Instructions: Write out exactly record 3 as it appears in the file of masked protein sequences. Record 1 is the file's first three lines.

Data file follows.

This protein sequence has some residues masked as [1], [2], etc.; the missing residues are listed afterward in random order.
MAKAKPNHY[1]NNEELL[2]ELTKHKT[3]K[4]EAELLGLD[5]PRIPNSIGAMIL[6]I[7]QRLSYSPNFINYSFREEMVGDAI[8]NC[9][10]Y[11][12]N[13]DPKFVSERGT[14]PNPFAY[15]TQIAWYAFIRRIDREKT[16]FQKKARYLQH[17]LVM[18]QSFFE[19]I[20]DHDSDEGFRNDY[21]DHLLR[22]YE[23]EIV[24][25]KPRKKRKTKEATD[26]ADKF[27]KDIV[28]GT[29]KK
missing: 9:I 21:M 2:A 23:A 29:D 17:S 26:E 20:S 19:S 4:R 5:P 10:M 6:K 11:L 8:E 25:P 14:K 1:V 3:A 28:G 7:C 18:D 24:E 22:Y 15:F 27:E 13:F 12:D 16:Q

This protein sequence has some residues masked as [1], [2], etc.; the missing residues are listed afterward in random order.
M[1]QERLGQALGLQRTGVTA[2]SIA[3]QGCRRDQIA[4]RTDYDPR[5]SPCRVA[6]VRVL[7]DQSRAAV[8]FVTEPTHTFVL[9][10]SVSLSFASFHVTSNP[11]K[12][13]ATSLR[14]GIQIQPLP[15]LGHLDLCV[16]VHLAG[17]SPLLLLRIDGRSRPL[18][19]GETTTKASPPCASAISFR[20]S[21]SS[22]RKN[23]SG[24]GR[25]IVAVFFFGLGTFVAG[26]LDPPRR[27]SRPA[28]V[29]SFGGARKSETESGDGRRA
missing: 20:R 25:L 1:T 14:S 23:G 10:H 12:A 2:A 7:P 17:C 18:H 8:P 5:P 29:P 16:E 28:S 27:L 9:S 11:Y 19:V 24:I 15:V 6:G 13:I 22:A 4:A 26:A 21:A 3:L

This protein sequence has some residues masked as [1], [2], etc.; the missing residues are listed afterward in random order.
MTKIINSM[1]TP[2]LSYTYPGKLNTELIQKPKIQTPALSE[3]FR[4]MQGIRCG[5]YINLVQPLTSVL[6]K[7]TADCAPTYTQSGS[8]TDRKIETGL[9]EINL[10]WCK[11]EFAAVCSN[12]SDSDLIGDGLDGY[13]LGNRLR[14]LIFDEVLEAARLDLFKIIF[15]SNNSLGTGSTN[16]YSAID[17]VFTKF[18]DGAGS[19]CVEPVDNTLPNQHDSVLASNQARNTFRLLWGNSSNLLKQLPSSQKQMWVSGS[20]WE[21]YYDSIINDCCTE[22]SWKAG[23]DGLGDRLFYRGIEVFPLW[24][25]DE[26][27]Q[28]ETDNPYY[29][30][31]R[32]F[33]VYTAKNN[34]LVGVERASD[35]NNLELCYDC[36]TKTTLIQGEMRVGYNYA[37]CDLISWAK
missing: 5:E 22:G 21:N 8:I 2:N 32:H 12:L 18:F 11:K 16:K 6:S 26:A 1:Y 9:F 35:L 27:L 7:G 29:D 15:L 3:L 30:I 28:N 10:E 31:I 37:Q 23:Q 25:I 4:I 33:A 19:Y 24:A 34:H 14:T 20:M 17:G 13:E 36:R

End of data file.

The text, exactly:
This protein sequence has some residues masked as [1], [2], etc.; the missing residues are listed afterward in random order.
MTKIINSM[1]TP[2]LSYTYPGKLNTELIQKPKIQTPALSE[3]FR[4]MQGIRCG[5]YINLVQPLTSVL[6]K[7]TADCAPTYTQSGS[8]TDRKIETGL[9]EINL[10]WCK[11]EFAAVCSN[12]SDSDLIGDGLDGY[13]LGNRLR[14]LIFDEVLEAARLDLFKIIF[15]SNNSLGTGSTN[16]YSAID[17]VFTKF[18]DGAGS[19]CVEPVDNTLPNQHDSVLASNQARNTFRLLWGNSSNLLKQLPSSQKQMWVSGS[20]WE[21]YYDSIINDCCTE[22]SWKAG[23]DGLGDRLFYRGIEVFPLW[24][25]DE[26][27]Q[28]ETDNPYY[29][30][31]R[32]F[33]VYTAKNN[34]LVGVERASD[35]NNLELCYDC[36]TKTTLIQGEMRVGYNYA[37]CDLISWAK
missing: 5:E 22:G 21:N 8:I 2:N 32:H 12:L 18:F 11:K 16:K 6:S 26:A 1:Y 9:F 35:L 27:L 7:G 29:D 15:L 3:L 30:I 28:N 10:E 31:I 37:Q 23:Q 25:I 4:I 33:A 19:Y 24:A 34:H 14:T 20:M 17:G 13:E 36:R